We went to the drugstore. I let my son choose the medicine flavoring. He chose watermelon. I let my son choose TWO candies he would be allowed to have after each dose of medicine. He chose DOTS (don’t ask me why… ugh), and Skittles (wildberry flavors). So we came home with the meds, the candies, and an orange soda to wash it all down. I laid out the candies on the table beside the soda. I asked if he prefers to drink from the dose syringe like a straw, or prefers to drink from a cup himself. He chose the cup, so I set it beside the candies.

My son goes to the table and leans down to smell the medicine. I know this is a bad idea, but it’s too late. He insists he doesn’t want it. I think about what the doctor said, that he is six and can be reasoned with.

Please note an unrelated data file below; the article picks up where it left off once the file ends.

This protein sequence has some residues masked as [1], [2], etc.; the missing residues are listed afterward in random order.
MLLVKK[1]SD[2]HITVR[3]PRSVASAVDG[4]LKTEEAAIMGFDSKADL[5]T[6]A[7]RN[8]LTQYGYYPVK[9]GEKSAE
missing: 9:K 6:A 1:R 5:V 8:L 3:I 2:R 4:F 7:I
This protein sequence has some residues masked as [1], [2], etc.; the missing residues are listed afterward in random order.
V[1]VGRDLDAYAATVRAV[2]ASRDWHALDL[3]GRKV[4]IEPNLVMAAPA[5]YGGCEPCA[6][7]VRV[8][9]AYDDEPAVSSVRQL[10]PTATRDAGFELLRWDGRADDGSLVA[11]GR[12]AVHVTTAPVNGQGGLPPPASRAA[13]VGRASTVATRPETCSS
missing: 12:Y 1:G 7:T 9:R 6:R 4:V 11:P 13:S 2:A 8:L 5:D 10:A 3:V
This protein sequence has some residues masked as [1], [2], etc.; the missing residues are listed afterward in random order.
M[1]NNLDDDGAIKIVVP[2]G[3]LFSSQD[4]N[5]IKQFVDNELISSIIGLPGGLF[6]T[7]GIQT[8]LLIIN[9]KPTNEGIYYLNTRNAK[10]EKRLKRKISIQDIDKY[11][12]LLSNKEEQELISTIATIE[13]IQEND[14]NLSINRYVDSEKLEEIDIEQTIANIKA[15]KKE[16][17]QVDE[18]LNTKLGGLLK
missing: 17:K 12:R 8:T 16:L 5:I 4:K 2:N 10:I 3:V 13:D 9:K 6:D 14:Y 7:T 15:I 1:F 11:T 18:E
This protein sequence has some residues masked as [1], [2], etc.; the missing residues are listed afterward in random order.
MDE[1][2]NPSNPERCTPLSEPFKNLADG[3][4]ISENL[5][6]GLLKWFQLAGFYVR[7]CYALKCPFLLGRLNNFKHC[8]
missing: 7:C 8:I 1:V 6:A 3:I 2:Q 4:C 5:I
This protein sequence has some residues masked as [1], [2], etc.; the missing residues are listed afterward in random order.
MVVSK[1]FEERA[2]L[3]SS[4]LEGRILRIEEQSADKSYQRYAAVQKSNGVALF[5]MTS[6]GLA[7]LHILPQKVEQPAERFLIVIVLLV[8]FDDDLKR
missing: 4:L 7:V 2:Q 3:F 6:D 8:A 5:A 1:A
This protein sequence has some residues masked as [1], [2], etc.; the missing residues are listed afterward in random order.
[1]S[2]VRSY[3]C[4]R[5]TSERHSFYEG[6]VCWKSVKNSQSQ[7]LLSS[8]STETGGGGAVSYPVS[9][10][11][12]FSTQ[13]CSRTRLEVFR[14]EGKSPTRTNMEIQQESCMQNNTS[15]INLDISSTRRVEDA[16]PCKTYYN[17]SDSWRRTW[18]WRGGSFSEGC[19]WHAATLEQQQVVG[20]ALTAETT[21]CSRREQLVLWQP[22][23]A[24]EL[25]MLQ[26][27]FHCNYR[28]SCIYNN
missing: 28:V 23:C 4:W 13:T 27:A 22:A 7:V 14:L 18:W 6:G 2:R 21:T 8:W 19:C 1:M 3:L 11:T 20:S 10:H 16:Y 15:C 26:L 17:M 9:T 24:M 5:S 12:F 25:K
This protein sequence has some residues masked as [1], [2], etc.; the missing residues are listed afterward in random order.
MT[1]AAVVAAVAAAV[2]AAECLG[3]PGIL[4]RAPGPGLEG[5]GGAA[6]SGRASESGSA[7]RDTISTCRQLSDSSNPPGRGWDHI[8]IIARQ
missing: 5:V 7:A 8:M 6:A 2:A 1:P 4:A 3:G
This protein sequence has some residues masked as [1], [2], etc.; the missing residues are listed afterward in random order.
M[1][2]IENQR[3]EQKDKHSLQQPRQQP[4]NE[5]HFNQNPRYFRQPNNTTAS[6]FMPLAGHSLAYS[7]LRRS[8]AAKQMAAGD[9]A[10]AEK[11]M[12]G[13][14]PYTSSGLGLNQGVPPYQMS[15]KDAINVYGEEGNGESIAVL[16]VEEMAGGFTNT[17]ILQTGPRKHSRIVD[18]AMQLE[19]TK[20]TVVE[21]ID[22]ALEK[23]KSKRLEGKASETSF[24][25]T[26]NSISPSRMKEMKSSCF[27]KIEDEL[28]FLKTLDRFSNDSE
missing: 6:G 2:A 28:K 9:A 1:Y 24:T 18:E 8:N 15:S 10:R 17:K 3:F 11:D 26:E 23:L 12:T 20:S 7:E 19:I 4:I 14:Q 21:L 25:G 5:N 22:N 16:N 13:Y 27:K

I said, “You have germs and this medicine is going to kill the germs. You need to take it or you will not get better. See the rash on your face? This medicine will help heal those places so they don’t become sores. If you don’t take the medicine, it would spread to other places, or get worse.”

“I hate the medicine!” He cried and pushed it away.

I said, “If you spill it, we have to go back to the doctor and he will force you take it.” (I avoided mention of the word “shot”.)

More refusals, more crying, more attempts to push it out of sight. I finally resigned to doing it the old fashioned way. I sucked the liquid into a dose syringe and told him I was going to have to make him take it. We go to the couch and I wrap my legs around his legs, wrap one arm around him to hold both of his hands, and begin to slowly inject the liquid into his mouth.

He screamed in fear. I hated it. It felt like I was violating him, but I didn’t know what other option I had. I wanted him to get well.